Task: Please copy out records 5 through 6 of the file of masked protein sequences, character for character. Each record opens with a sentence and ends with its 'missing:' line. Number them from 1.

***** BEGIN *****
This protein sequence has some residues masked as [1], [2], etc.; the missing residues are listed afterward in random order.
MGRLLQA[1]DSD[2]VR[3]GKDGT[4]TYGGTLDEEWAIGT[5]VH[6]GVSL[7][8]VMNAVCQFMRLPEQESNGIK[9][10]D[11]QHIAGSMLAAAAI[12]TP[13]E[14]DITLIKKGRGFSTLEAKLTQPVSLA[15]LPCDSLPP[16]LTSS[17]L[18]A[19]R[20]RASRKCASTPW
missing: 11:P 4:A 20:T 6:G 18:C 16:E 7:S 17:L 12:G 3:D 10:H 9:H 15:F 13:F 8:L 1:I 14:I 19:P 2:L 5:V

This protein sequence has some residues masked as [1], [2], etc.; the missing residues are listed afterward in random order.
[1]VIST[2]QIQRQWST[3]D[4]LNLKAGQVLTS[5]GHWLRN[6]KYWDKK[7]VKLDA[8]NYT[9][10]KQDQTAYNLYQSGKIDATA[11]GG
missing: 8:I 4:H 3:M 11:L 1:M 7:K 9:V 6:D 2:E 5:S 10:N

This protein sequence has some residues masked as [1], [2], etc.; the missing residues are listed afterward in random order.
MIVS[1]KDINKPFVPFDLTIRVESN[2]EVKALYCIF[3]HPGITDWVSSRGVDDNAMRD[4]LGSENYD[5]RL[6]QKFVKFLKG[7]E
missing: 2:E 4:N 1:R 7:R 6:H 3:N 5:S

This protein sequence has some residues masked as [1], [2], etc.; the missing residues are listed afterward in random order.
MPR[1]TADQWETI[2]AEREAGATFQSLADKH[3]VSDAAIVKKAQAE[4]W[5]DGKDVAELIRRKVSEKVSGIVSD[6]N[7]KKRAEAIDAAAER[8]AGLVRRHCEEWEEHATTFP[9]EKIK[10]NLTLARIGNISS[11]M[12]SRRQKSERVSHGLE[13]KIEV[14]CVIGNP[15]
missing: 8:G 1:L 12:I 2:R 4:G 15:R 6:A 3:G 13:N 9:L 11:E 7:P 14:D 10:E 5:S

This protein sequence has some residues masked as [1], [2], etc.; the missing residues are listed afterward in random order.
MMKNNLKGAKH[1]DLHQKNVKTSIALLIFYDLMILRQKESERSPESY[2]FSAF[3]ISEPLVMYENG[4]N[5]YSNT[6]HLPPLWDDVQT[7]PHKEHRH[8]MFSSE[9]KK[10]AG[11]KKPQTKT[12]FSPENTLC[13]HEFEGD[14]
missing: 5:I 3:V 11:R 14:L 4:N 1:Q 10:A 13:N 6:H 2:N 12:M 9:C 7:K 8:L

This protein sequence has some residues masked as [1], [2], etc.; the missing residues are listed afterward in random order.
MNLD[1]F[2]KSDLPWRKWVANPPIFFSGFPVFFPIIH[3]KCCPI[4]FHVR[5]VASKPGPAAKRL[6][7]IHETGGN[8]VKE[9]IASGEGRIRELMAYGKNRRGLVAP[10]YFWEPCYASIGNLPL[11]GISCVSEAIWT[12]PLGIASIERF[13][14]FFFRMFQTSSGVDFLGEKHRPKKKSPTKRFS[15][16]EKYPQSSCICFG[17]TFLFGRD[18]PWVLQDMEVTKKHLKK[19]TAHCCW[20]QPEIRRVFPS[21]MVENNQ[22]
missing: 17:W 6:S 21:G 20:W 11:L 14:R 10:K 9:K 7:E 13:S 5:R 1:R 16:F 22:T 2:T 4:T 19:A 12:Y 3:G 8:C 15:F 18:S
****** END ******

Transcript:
This protein sequence has some residues masked as [1], [2], etc.; the missing residues are listed afterward in random order.
MMKNNLKGAKH[1]DLHQKNVKTSIALLIFYDLMILRQKESERSPESY[2]FSAF[3]ISEPLVMYENG[4]N[5]YSNT[6]HLPPLWDDVQT[7]PHKEHRH[8]MFSSE[9]KK[10]AG[11]KKPQTKT[12]FSPENTLC[13]HEFEGD[14]
missing: 5:I 3:V 11:R 14:L 4:N 1:Q 10:A 13:N 6:H 2:N 12:M 9:C 7:K 8:L

This protein sequence has some residues masked as [1], [2], etc.; the missing residues are listed afterward in random order.
MNLD[1]F[2]KSDLPWRKWVANPPIFFSGFPVFFPIIH[3]KCCPI[4]FHVR[5]VASKPGPAAKRL[6][7]IHETGGN[8]VKE[9]IASGEGRIRELMAYGKNRRGLVAP[10]YFWEPCYASIGNLPL[11]GISCVSEAIWT[12]PLGIASIERF[13][14]FFFRMFQTSSGVDFLGEKHRPKKKSPTKRFS[15][16]EKYPQSSCICFG[17]TFLFGRD[18]PWVLQDMEVTKKHLKK[19]TAHCCW[20]QPEIRRVFPS[21]MVENNQ[22]
missing: 17:W 6:S 21:G 20:W 11:L 14:R 10:K 9:K 7:E 13:S 5:R 1:R 16:F 22:T 2:T 4:T 19:A 12:Y 3:G 8:C 15:F 18:S